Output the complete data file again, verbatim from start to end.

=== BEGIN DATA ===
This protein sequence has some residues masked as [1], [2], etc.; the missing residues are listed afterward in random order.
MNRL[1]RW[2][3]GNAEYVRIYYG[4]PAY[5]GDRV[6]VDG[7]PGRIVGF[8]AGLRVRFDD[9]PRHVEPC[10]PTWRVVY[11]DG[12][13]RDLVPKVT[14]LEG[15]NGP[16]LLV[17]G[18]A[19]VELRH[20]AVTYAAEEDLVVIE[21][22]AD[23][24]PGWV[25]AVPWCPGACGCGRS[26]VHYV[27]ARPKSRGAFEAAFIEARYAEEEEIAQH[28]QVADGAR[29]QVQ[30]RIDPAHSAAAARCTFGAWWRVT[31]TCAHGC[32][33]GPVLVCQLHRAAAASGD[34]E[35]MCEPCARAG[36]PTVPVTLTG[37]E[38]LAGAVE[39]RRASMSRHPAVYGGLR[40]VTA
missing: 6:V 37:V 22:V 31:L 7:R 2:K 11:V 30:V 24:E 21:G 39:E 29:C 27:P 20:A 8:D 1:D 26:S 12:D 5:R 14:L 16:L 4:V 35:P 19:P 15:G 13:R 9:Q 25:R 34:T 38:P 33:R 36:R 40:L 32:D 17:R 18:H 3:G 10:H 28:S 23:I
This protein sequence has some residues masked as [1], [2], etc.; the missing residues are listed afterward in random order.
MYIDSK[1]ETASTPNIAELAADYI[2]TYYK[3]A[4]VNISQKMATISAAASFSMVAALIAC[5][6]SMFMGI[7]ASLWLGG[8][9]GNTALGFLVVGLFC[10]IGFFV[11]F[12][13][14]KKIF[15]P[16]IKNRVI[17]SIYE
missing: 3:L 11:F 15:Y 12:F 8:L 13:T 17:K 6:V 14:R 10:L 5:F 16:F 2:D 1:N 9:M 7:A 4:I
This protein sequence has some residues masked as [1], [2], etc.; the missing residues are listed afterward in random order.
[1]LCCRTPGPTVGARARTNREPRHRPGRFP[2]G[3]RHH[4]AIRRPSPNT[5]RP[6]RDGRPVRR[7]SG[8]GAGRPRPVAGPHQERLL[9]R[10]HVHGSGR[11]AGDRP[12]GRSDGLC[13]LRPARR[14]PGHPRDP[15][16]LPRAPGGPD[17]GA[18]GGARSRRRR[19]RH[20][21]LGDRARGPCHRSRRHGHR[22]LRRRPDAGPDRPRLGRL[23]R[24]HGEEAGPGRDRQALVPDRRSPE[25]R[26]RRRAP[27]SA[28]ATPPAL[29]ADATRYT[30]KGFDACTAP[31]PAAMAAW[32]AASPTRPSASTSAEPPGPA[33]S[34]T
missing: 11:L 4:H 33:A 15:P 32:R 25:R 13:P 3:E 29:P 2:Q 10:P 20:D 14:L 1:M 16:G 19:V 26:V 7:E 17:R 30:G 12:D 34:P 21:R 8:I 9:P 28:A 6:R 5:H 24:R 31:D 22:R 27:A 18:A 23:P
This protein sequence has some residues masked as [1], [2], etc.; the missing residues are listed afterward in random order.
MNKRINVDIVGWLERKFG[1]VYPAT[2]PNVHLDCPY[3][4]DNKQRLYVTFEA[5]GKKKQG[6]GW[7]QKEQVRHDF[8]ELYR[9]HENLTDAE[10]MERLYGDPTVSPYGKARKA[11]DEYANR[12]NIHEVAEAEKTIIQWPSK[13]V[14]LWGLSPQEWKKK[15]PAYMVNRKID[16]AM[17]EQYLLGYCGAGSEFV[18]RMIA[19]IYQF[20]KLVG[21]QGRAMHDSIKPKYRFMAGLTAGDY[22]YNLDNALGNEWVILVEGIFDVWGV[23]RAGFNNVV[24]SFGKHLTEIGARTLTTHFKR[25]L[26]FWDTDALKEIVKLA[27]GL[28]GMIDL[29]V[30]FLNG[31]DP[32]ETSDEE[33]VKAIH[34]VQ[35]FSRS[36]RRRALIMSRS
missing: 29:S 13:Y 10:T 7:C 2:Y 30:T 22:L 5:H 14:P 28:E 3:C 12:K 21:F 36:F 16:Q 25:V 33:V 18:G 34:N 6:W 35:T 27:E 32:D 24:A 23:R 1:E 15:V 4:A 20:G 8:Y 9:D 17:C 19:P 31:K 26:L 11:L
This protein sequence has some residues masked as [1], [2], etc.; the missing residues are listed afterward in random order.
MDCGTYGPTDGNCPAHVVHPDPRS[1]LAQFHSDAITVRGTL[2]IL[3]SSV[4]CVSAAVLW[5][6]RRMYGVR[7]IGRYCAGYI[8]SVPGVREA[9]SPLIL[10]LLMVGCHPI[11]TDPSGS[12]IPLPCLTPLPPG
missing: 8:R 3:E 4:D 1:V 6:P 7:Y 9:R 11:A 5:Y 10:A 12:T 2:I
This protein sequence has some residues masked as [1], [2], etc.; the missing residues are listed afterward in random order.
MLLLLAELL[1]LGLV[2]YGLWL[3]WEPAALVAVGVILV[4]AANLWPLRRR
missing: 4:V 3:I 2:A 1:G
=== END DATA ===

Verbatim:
This protein sequence has some residues masked as [1], [2], etc.; the missing residues are listed afterward in random order.
MNRL[1]RW[2][3]GNAEYVRIYYG[4]PAY[5]GDRV[6]VDG[7]PGRIVGF[8]AGLRVRFDD[9]PRHVEPC[10]PTWRVVY[11]DG[12][13]RDLVPKVT[14]LEG[15]NGP[16]LLV[17]G[18]A[19]VELRH[20]AVTYAAEEDLVVIE[21][22]AD[23][24]PGWV[25]AVPWCPGACGCGRS[26]VHYV[27]ARPKSRGAFEAAFIEARYAEEEEIAQH[28]QVADGAR[29]QVQ[30]RIDPAHSAAAARCTFGAWWRVT[31]TCAHGC[32][33]GPVLVCQLHRAAAASGD[34]E[35]MCEPCARAG[36]PTVPVTLTG[37]E[38]LAGAVE[39]RRASMSRHPAVYGGLR[40]VTA
missing: 6:V 37:V 22:V 31:L 7:R 2:K 11:V 30:V 24:E 21:G 39:E 29:C 27:P 20:A 8:D 1:D 26:S 12:D 5:R 14:L 16:L 4:V 35:P 19:P 15:G 13:R 9:Q 25:R 34:T 38:P 33:R 36:R 40:L 32:D 17:R 18:H 3:G 10:H 28:S 23:I
This protein sequence has some residues masked as [1], [2], etc.; the missing residues are listed afterward in random order.
MYIDSK[1]ETASTPNIAELAADYI[2]TYYK[3]A[4]VNISQKMATISAAASFSMVAALIAC[5][6]SMFMGI[7]ASLWLGG[8][9]GNTALGFLVVGLFC[10]IGFFV[11]F[12][13][14]KKIF[15]P[16]IKNRVI[17]SIYE
missing: 3:L 11:F 15:Y 12:F 8:L 13:T 17:K 6:V 14:R 10:L 5:F 16:F 2:D 1:N 9:M 7:A 4:I
This protein sequence has some residues masked as [1], [2], etc.; the missing residues are listed afterward in random order.
[1]LCCRTPGPTVGARARTNREPRHRPGRFP[2]G[3]RHH[4]AIRRPSPNT[5]RP[6]RDGRPVRR[7]SG[8]GAGRPRPVAGPHQERLL[9]R[10]HVHGSGR[11]AGDRP[12]GRSDGLC[13]LRPARR[14]PGHPRDP[15][16]LPRAPGGPD[17]GA[18]GGARSRRRR[19]RH[20][21]LGDRARGPCHRSRRHGHR[22]LRRRPDAGPDRPRLGRL[23]R[24]HGEEAGPGRDRQALVPDRRSPE[25]R[26]RRRAP[27]SA[28]ATPPAL[29]ADATRYT[30]KGFDACTAP[31]PAAMAAW[32]AASPTRPSASTSAEPPGPA[33]S[34]T
missing: 11:L 4:H 33:A 15:P 32:R 25:R 13:P 3:E 29:P 2:Q 10:P 20:D 14:L 1:M 16:G 19:V 26:V 7:E 17:R 30:G 12:D 34:P 21:R 8:I 9:P 28:A 6:R 5:H 24:R 31:D 22:R 27:A 18:A 23:P
This protein sequence has some residues masked as [1], [2], etc.; the missing residues are listed afterward in random order.
MNKRINVDIVGWLERKFG[1]VYPAT[2]PNVHLDCPY[3][4]DNKQRLYVTFEA[5]GKKKQG[6]GW[7]QKEQVRHDF[8]ELYR[9]HENLTDAE[10]MERLYGDPTVSPYGKARKA[11]DEYANR[12]NIHEVAEAEKTIIQWPSK[13]V[14]LWGLSPQEWKKK[15]PAYMVNRKID[16]AM[17]EQYLLGYCGAGSEFV[18]RMIA[19]IYQF[20]KLVG[21]QGRAMHDSIKPKYRFMAGLTAGDY[22]YNLDNALGNEWVILVEGIFDVWGV[23]RAGFNNVV[24]SFGKHLTEIGARTLTTHFKR[25]L[26]FWDTDALKEIVKLA[27]GL[28]GMIDL[29]V[30]FLNG[31]DP[32]ETSDEE[33]VKAIH[34]VQ[35]FSRS[36]RRRALIMSRS
missing: 29:S 13:Y 10:T 7:C 2:Y 30:T 22:L 5:H 14:P 28:E 3:C 12:K 21:F 36:F 16:Q 25:V 33:V 18:G 34:N 6:W 35:T 27:E 32:D 24:A 23:R 1:E 15:V 4:A 20:G 8:Y 9:D 17:C 19:P 31:K 26:L 11:L
This protein sequence has some residues masked as [1], [2], etc.; the missing residues are listed afterward in random order.
MDCGTYGPTDGNCPAHVVHPDPRS[1]LAQFHSDAITVRGTL[2]IL[3]SSV[4]CVSAAVLW[5][6]RRMYGVR[7]IGRYCAGYI[8]SVPGVREA[9]SPLIL[10]LLMVGCHPI[11]TDPSGS[12]IPLPCLTPLPPG
missing: 8:R 3:E 4:D 1:V 6:P 7:Y 9:R 11:A 5:Y 10:A 12:T 2:I
This protein sequence has some residues masked as [1], [2], etc.; the missing residues are listed afterward in random order.
MLLLLAELL[1]LGLV[2]YGLWL[3]WEPAALVAVGVILV[4]AANLWPLRRR
missing: 4:V 3:I 2:A 1:G